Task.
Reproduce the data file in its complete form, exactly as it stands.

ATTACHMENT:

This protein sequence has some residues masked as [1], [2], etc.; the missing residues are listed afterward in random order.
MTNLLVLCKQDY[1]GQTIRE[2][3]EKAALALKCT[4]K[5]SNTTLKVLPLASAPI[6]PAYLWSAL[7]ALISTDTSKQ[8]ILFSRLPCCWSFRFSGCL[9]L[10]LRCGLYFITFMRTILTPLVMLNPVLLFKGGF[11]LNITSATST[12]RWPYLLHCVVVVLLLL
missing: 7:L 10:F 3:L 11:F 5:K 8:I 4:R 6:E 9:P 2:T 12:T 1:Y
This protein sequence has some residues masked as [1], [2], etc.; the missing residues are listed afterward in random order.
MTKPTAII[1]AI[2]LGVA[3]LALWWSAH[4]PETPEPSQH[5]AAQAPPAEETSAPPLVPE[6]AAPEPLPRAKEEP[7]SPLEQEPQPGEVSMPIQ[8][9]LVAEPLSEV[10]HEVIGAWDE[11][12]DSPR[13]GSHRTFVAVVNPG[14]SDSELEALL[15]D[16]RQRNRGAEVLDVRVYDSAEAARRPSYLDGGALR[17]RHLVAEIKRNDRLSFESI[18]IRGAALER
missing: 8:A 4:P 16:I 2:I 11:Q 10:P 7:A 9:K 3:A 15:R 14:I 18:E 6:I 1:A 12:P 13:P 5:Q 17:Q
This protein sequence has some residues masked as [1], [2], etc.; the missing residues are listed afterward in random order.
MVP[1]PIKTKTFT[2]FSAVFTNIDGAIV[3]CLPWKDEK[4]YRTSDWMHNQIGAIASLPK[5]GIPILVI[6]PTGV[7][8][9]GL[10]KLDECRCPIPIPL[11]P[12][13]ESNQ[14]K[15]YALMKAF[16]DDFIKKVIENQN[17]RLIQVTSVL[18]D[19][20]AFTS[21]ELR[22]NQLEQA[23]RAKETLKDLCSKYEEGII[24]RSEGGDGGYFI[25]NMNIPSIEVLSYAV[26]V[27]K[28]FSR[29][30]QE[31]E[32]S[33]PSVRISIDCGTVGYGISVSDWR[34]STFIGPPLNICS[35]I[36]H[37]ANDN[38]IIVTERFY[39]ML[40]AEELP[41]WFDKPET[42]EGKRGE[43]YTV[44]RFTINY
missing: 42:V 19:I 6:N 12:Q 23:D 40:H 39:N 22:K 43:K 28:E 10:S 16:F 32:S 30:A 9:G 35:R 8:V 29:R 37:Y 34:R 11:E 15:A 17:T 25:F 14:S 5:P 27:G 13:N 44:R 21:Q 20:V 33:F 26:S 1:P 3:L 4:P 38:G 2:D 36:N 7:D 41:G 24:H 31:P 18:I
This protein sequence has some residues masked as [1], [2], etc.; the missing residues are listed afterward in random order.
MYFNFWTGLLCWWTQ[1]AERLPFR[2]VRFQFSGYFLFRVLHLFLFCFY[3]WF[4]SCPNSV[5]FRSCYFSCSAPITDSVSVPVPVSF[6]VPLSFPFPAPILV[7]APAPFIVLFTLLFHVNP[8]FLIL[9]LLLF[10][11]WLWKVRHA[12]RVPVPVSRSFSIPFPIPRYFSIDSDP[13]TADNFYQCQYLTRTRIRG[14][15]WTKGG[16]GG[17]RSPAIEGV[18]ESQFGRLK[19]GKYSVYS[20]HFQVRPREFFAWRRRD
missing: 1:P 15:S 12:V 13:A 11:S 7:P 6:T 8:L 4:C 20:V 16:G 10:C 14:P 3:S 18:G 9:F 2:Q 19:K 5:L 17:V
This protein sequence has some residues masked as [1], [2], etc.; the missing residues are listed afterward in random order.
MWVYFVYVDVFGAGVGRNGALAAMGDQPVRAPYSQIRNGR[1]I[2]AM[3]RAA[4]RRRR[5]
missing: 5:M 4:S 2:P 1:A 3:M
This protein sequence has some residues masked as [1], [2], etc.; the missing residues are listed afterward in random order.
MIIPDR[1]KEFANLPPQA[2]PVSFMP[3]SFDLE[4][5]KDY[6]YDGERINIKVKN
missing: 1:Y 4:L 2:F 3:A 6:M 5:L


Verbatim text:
This protein sequence has some residues masked as [1], [2], etc.; the missing residues are listed afterward in random order.
MTNLLVLCKQDY[1]GQTIRE[2][3]EKAALALKCT[4]K[5]SNTTLKVLPLASAPI[6]PAYLWSAL[7]ALISTDTSKQ[8]ILFSRLPCCWSFRFSGCL[9]L[10]LRCGLYFITFMRTILTPLVMLNPVLLFKGGF[11]LNITSATST[12]RWPYLLHCVVVVLLLL
missing: 7:L 10:F 3:L 11:F 5:K 8:I 4:R 6:E 9:P 2:T 12:T 1:Y
This protein sequence has some residues masked as [1], [2], etc.; the missing residues are listed afterward in random order.
MTKPTAII[1]AI[2]LGVA[3]LALWWSAH[4]PETPEPSQH[5]AAQAPPAEETSAPPLVPE[6]AAPEPLPRAKEEP[7]SPLEQEPQPGEVSMPIQ[8][9]LVAEPLSEV[10]HEVIGAWDE[11][12]DSPR[13]GSHRTFVAVVNPG[14]SDSELEALL[15]D[16]RQRNRGAEVLDVRVYDSAEAARRPSYLDGGALR[17]RHLVAEIKRNDRLSFESI[18]IRGAALER
missing: 8:A 4:P 16:I 2:I 11:Q 10:P 7:A 9:K 3:A 15:R 14:I 18:E 6:I 1:A 12:P 13:P 5:Q 17:Q
This protein sequence has some residues masked as [1], [2], etc.; the missing residues are listed afterward in random order.
MVP[1]PIKTKTFT[2]FSAVFTNIDGAIV[3]CLPWKDEK[4]YRTSDWMHNQIGAIASLPK[5]GIPILVI[6]PTGV[7][8][9]GL[10]KLDECRCPIPIPL[11]P[12][13]ESNQ[14]K[15]YALMKAF[16]DDFIKKVIENQN[17]RLIQVTSVL[18]D[19][20]AFTS[21]ELR[22]NQLEQA[23]RAKETLKDLCSKYEEGII[24]RSEGGDGGYFI[25]NMNIPSIEVLSYAV[26]V[27]K[28]FSR[29][30]QE[31]E[32]S[33]PSVRISIDCGTVGYGISVSDWR[34]STFIGPPLNICS[35]I[36]H[37]ANDN[38]IIVTERFY[39]ML[40]AEELP[41]WFDKPET[42]EGKRGE[43]YTV[44]RFTINY
missing: 42:V 19:I 6:N 12:Q 23:D 40:H 39:N 22:K 43:K 28:E 10:S 16:F 32:S 30:A 9:G 35:R 8:V 29:R 37:Y 34:R 11:E 15:A 17:T 25:F 14:S 5:P 27:G 13:N 44:R 21:Q 20:V 33:F 26:S 1:P 3:L 4:P 38:G 2:D 36:N 7:D 41:G 24:H 31:P 18:I
This protein sequence has some residues masked as [1], [2], etc.; the missing residues are listed afterward in random order.
MYFNFWTGLLCWWTQ[1]AERLPFR[2]VRFQFSGYFLFRVLHLFLFCFY[3]WF[4]SCPNSV[5]FRSCYFSCSAPITDSVSVPVPVSF[6]VPLSFPFPAPILV[7]APAPFIVLFTLLFHVNP[8]FLIL[9]LLLF[10][11]WLWKVRHA[12]RVPVPVSRSFSIPFPIPRYFSIDSDP[13]TADNFYQCQYLTRTRIRG[14][15]WTKGG[16]GG[17]RSPAIEGV[18]ESQFGRLK[19]GKYSVYS[20]HFQVRPREFFAWRRRD
missing: 1:P 15:S 12:V 13:A 11:S 7:P 6:T 8:L 4:C 20:V 16:G 10:C 14:P 3:S 18:G 9:F 2:Q 19:K 5:L 17:V
This protein sequence has some residues masked as [1], [2], etc.; the missing residues are listed afterward in random order.
MWVYFVYVDVFGAGVGRNGALAAMGDQPVRAPYSQIRNGR[1]I[2]AM[3]RAA[4]RRRR[5]
missing: 5:M 4:S 2:P 1:A 3:M
This protein sequence has some residues masked as [1], [2], etc.; the missing residues are listed afterward in random order.
MIIPDR[1]KEFANLPPQA[2]PVSFMP[3]SFDLE[4][5]KDY[6]YDGERINIKVKN
missing: 1:Y 4:L 2:F 3:A 6:M 5:L